Adobe Flash: kill it now

Tech Advisor - - NEWS VIEWPOINT - STEVEN J VAUGHANNIC­HOLS

It’s time to put Flash out of our mis­ery once and for all. And, thanks to Google, it may fi­nally hap­pen

Some pro­grams – cough Win­dows, cough – are full of se­cu­rity bugs, but they’re so pop­u­lar that we can’t get rid of them. That is why Adobe Flash con­tin­ues to be widely used. But it could be that the end is near, at last for the bu­grid­den mul­ti­me­dia plat­form.

Flash, of course, though widely used is also ve­he­mently hated in some quar­ters. Steve Jobs fa­mously trashed it twice. First, in 2008, he said that Flash for desk­tops and note­books “per­forms too slow to be use­ful” on the iPhone, and the mo­bile ver­sion “is not ca­pa­ble of be­ing used with the web”. Then, far more fa­mously, in 2010, he de­clared that Flash wasn’t good enough for iPhones and he wouldn’t have it in his de­vices.

He was far from the only hater, but it didn’t do any good. To­day, you can run Flash on iOS us­ing third-party pro­grams such as the Puf­fin Web browser to get your Flash fix.

It’s no se­cret that when it comes to se­cu­rity, Flash leaks like a sieve. And while that cliché is ap­pro­pri­ate, it doesn’t cap­ture the mag­ni­tude of the prob­lem. We’re all techies here; let’s look at some hard num­bers. Col­league Michael Horowitz counted up Flash’s bugs through mid-May for 2015. Take a guess how many he found. Give up? He dis­cov­ered 78.

And has a cha­grined Adobe done much bet­ter since then? Not on your life. Since then, 86 more bugs have been found. That’s 164 all to­gether, which means a bug was be­ing dis­cov­ered ev­ery day-and-a-half, on av­er­age, or one bug ev­ery day for the five­day busi­ness week. That’s got to be some kind of record, though not one that any­one will want to match any­time soon.

If you’re an Adobe Flash pro­gram­mer, this is all great news; you’ve got ex­cel­lent job se­cu­rity as long as ad­ver­tis­ers and web­sites con­tinue to use Flash. If you’re any­one else, there’s noth­ing great about it.

Flash’s days num­bered

You might find that hard to be­lieve if you have any idea how much it is still be­ing used. When I browse the in­ter­net with Google Chrome, I block Adobe Flash con­tent au­to­mat­i­cally, so in­stead of Flash con­tent, I see grey boxes. And I see them ev­ery­where. There are few sites I visit that don’t have Flash-based ads. Ac­cord­ing to Ad Age, which should know, 84 per­cent of ban­ner ads are still built from Flash.

Peo­ple are also still play­ing Flash games. Jerome Segura, se­nior se­cu­rity re­searcher at Mal­ware­bytes Labs, says that de­vel­op­ers are still us­ing it. “There are peo­ple in the gam­ing in­dus­try who are still very at­tached to Flash,” he says.

And while YouTube dropped Flash for HTML5-based video in Jan­uary 2015, many other video sites still use it. Last, but oh I how wish this were least, some web­sites’ user in­ter­faces are still writ­ten in Flash.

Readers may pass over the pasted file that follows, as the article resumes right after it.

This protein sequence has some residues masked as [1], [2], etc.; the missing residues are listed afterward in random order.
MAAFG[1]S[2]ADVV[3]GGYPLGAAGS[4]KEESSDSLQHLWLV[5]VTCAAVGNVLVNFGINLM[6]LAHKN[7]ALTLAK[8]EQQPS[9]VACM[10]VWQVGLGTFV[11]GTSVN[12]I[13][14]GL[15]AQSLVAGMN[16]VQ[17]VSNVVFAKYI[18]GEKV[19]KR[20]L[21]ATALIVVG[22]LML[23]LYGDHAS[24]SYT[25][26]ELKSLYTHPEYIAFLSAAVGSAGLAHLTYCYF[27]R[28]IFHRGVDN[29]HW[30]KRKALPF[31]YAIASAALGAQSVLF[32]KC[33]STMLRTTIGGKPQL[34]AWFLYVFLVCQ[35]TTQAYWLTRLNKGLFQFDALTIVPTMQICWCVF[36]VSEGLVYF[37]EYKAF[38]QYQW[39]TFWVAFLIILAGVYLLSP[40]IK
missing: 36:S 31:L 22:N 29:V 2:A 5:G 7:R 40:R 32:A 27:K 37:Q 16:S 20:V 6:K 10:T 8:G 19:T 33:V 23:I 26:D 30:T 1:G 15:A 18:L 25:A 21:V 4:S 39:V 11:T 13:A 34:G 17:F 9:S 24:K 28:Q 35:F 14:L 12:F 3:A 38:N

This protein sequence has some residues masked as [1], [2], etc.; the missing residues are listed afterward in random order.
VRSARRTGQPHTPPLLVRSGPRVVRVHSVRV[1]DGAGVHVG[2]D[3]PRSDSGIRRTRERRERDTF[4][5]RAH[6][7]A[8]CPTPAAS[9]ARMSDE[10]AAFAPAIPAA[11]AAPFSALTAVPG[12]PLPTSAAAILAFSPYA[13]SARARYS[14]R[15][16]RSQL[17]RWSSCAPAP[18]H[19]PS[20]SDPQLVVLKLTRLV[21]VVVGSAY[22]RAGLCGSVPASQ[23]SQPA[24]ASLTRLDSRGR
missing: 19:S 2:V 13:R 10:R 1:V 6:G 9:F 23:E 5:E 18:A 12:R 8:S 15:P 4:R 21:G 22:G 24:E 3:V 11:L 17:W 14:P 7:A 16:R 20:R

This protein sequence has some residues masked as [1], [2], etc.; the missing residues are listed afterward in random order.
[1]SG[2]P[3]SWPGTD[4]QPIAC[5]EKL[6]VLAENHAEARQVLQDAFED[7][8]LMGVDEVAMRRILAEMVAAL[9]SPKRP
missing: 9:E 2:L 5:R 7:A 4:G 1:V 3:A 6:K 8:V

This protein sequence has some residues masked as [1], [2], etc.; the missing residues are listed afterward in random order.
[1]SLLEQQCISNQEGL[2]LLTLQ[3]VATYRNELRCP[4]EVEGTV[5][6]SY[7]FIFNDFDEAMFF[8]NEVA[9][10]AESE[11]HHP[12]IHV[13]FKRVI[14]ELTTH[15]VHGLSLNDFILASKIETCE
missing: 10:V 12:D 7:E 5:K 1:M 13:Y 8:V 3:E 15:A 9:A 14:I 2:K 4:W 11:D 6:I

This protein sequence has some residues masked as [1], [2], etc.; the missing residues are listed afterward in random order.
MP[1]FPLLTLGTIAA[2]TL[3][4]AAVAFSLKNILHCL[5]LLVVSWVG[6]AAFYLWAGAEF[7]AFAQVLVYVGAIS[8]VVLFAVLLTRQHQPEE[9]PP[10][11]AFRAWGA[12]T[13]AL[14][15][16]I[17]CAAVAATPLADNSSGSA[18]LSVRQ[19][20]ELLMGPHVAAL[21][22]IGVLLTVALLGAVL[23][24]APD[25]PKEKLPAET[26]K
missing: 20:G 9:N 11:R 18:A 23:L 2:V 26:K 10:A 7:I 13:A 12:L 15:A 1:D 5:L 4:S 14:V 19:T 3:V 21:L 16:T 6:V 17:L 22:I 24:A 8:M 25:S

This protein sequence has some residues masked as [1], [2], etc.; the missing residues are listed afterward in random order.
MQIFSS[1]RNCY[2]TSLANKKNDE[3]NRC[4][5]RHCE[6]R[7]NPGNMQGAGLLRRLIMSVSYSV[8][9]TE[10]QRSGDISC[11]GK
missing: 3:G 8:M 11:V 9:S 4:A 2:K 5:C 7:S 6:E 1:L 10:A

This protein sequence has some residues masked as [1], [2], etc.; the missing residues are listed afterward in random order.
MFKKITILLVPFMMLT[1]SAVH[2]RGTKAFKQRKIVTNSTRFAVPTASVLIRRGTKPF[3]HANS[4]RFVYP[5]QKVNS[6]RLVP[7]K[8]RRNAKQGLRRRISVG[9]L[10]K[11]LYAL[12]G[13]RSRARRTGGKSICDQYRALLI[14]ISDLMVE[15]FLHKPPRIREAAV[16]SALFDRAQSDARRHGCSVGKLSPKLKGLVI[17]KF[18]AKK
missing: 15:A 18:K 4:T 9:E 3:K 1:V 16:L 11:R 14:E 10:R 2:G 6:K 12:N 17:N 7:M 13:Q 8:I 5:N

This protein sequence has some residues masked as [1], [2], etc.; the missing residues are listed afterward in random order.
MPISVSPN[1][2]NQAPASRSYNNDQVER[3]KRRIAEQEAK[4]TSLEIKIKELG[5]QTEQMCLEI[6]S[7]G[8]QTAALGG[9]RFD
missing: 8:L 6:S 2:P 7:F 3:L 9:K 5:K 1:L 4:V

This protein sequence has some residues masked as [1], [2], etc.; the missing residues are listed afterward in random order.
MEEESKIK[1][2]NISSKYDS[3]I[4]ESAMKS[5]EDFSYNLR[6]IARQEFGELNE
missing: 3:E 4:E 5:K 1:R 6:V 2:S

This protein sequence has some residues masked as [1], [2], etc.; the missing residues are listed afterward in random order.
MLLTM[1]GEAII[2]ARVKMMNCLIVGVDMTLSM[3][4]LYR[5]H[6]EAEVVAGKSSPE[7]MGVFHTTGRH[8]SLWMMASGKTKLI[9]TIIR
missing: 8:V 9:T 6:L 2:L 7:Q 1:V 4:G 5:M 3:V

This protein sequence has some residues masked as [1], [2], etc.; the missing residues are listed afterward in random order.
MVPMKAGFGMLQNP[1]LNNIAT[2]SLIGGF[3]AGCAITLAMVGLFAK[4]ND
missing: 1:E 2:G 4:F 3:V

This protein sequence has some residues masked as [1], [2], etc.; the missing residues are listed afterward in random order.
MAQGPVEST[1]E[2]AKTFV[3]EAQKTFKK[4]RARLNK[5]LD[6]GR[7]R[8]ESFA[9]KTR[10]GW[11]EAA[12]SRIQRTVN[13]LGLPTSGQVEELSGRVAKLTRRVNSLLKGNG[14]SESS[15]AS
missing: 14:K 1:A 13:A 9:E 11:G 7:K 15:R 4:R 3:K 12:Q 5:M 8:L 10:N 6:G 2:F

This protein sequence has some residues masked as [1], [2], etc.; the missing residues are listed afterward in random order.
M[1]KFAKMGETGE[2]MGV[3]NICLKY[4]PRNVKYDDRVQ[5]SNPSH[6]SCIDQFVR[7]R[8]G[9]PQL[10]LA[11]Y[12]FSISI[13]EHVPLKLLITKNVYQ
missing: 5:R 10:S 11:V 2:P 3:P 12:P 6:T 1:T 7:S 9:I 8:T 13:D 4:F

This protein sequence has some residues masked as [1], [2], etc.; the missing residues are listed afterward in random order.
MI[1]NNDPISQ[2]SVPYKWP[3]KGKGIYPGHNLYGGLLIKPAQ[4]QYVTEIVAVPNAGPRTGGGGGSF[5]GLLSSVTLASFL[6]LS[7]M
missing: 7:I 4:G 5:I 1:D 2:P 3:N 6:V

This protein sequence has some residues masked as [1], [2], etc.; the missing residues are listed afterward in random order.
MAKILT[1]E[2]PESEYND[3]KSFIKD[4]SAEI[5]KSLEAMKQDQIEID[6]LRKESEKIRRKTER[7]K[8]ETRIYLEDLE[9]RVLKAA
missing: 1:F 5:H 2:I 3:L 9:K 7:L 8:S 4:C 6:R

First, Mozilla be­gan block­ing all ver­sions of Flash Player from run­ning au­to­mat­i­cally in Fire­fox in mid-July. Then Face­book ad­mit­ted in an SEC 10-Q that Flash vul­ner­a­bil­i­ties are af­fect­ing its “abil­ity to gen­er­ate Pay­ments rev­enue.” This prompted fed-up Face­book chief se­cu­rity of­fi­cer Alex Sta­mos to tweet, ”It is time for Adobe to an­nounce the endof-life date for Flash and to ask the browsers to set kill­bits on the same day.”

Then, on 27 Au­gust the grum­bling about Flash got se­ri­ous. Google an­nounced in its AdWords Google+ page that: “Chrome will be­gin paus­ing many Flash ads by de­fault to im­prove per­for­mance for users. This change is sched­uled to start rolling out on Septem­ber 1, 2015.”

That means all those splashy video Flash ads will stop in their tracks. That’s no way to im­press the pun­ters. Google will au­to­mat­i­cally trans­late some of these ads into HTML5 video. But some ads won’t con­vert. The only way you can tell be­fore­hand is to test the ads with Google’s Swiffy ex­ten­sion. If your ads don’t come over – well, Google sug­gests you get crack­ing in cre­at­ing HTML5 ads.

This move is go­ing to be the real Flash killer. Google AdWords ac­counts for about two out of three ads seen on the web. If ven­dors can’t reach their cus­tomers with Flash ads, they’re go­ing to aban­don it.

Flash is fi­nally com­ing to the end of the road. Adobe has no-one to blame but it­self for this. Flash is al­most 20 years old, and still a month doesn’t go by with­out a se­ri­ous se­cu­rity prob­lem. That’s why I se­ri­ously doubt it will live to see its 21st birth­day.

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